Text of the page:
See S v KUBEKA 1982 (1) SA 534 (W) 537 where the following was stated:
“Whether I subjectively disbelieve him (the accused) is, however, not the test. I need not even reject the State case in order to acquit him. It is not enough that he contradicts other acceptable evidence. I am bound to acquit him if there exists a reasonable possibility that his evidence may be true. Such is the nature of the onus on the State.”
The correct approach in evaluating evidence was laid out in S v CHABALALA 2003 (1) SACR 134 (SCA) as follows:
“The correct approach to evaluating evidence is to weigh up all the elements which point towards the guilt of the accused against all those which are indicative of his innocence, taking proper account of inherent strengths and weaknesses, probabilities and improbabilities on both sides and, having done so, to decide whether the balance weighs so heavily in favour of the State as to exclude any reasonable doubt about the accused's guilt.”
See also S v V 2000 (1) SASV 453 (SCA) at 455 A – C:
“It is trite that there is no obligation upon an accused person, where the State bears the onus, 'to convince the court'. If his version is reasonably possibly true he is entitled to his acquittal even though his explanation is improbable. A court is not entitled to convict unless it is satisfied not only that the explanation is improbable but that beyond any reasonable doubt it is false.”
See also S v M 2002 (2) SACR 411 (A) where the following was said:
“It is so that taken on its own no grounds existed for the rejection of the appellant’s evidence but the right approach was not to take it in isolation but rather to examine it in the context of the whole case in order to determine whether it could stand.”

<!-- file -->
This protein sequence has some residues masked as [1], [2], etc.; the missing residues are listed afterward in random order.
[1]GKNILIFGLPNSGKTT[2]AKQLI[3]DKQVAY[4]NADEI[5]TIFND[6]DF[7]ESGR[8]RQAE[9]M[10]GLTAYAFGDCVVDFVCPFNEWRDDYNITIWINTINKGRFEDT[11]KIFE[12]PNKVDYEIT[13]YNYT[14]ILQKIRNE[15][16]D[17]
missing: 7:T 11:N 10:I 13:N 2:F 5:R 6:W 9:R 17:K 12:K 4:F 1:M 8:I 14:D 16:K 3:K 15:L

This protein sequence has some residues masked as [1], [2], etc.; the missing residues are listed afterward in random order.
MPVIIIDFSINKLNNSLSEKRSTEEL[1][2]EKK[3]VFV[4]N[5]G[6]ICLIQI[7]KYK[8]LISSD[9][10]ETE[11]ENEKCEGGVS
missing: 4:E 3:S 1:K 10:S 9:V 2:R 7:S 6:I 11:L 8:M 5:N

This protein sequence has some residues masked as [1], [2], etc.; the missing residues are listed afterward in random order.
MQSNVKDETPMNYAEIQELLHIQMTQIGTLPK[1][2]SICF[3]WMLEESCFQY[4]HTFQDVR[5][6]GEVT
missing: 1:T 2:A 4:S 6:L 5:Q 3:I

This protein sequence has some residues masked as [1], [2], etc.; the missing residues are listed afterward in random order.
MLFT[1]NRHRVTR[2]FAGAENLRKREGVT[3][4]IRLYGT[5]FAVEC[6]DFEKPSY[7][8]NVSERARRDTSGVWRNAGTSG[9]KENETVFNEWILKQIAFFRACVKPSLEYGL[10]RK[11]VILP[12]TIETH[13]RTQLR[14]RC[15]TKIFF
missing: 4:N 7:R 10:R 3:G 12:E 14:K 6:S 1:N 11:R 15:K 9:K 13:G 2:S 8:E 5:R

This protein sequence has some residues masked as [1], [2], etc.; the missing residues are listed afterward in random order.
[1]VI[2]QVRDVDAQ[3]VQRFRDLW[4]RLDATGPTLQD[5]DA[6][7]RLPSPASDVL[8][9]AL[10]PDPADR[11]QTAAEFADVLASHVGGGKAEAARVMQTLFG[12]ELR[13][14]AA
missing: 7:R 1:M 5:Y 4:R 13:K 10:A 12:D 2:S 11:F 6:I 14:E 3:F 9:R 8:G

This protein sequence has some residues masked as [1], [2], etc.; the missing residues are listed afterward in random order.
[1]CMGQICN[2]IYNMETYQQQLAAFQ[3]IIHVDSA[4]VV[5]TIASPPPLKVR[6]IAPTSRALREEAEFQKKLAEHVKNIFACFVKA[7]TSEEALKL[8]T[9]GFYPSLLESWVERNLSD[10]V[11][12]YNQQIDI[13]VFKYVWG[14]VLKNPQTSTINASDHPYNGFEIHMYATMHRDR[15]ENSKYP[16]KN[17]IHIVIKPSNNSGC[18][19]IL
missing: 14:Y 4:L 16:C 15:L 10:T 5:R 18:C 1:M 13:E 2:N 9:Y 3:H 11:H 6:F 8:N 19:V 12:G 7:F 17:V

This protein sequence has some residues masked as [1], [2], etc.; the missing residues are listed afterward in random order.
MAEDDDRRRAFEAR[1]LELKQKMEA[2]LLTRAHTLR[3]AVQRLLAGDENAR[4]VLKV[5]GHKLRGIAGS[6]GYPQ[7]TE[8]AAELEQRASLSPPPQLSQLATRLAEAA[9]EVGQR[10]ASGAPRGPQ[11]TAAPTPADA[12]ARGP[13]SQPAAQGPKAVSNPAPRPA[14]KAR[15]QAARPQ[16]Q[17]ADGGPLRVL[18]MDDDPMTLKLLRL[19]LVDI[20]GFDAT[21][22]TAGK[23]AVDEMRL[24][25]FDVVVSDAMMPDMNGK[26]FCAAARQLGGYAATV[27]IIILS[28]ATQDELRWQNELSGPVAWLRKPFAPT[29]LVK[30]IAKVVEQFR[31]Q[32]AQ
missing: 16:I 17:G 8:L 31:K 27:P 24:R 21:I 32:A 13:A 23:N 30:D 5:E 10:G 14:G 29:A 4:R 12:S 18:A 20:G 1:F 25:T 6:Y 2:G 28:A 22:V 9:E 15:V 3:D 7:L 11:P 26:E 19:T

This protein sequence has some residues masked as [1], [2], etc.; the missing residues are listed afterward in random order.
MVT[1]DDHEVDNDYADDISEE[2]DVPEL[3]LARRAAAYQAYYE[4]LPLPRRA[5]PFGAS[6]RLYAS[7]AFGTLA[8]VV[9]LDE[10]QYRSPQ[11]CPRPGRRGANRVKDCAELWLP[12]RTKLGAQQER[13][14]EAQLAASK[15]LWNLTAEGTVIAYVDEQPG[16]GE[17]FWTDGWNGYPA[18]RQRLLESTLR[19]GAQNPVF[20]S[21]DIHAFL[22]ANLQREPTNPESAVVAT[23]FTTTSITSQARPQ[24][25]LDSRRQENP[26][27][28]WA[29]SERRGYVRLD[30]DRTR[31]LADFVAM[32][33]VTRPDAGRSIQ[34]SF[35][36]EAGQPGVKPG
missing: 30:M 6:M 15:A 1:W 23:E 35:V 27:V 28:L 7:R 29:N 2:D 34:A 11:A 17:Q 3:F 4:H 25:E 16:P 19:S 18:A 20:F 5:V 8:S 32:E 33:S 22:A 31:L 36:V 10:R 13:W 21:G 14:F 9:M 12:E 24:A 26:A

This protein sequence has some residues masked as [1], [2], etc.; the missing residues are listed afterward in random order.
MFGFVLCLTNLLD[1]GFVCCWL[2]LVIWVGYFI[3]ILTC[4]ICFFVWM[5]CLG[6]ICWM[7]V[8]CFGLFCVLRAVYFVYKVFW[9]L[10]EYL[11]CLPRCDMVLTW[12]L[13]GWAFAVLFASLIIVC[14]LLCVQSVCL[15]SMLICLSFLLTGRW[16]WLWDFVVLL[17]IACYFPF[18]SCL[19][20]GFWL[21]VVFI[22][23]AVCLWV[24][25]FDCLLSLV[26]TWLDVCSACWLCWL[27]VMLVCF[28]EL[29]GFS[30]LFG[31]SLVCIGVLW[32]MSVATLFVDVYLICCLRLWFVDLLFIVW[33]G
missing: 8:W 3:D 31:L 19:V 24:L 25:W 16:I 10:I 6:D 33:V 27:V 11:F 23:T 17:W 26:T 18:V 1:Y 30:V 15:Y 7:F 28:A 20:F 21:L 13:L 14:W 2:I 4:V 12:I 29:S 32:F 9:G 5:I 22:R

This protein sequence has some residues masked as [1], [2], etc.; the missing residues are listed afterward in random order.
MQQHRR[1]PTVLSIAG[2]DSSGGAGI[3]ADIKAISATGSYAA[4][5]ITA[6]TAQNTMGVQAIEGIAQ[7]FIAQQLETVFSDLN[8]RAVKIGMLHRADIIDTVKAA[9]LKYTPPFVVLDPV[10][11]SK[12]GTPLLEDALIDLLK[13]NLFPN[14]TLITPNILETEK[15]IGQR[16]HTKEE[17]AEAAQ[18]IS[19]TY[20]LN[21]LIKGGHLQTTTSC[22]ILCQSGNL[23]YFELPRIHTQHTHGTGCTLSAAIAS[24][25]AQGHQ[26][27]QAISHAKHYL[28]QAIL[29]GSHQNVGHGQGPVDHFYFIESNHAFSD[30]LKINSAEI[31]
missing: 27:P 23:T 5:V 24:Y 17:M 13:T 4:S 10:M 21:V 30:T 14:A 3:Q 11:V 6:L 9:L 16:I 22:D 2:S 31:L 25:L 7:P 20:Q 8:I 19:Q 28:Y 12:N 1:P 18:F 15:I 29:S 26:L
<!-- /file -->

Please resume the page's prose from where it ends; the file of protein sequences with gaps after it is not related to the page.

Considering uncontroverted evidence to the effect that the taxis ferrying passengers to Mshenguville were sedans and that the ones ferrying passengers to Putsuasteng are minibuses, it is puzzling why the complainant and his friend boarded the sedan taxi in the first place, as they were allegedly headed for Putsuasteng and not Mshenguville.
 When one considers that the complainant was allegedly threatened in broad daylight and that there were other people in the vicinity of the taxi rank as well as in the yards of the houses in the same street as the appellant’s shack, the complainant’s failure to scream for help or to run away from the appellant is rather fishy. What must also be noted is that if the appellant had forcibly taken the complainant to his place of residence in order to rape her, he would surely not have chosen to do it in the presence of a possible state witness being Ntswaki, the complainant’s friend. Thus the probabilities of the case do not favour the version of the complainant.
 I am therefore satisfied that the court a quo erred in rejecting the appellant’s evidence as false and not accepting it as reasonably possibly true. This view was also echoed by counsel for the respondent during his oral arguments.
 I accordingly make the following order:
1. The appeal against the conviction and sentence succeeds.
2. Both conviction and sentence are set aside.
M. B. MOLEMELA, AJ
S. EBRAHIM, J
On behalf of applicant: Mr. J.D. Reyneke
On behalf of respondent:
Director Public Prosecutions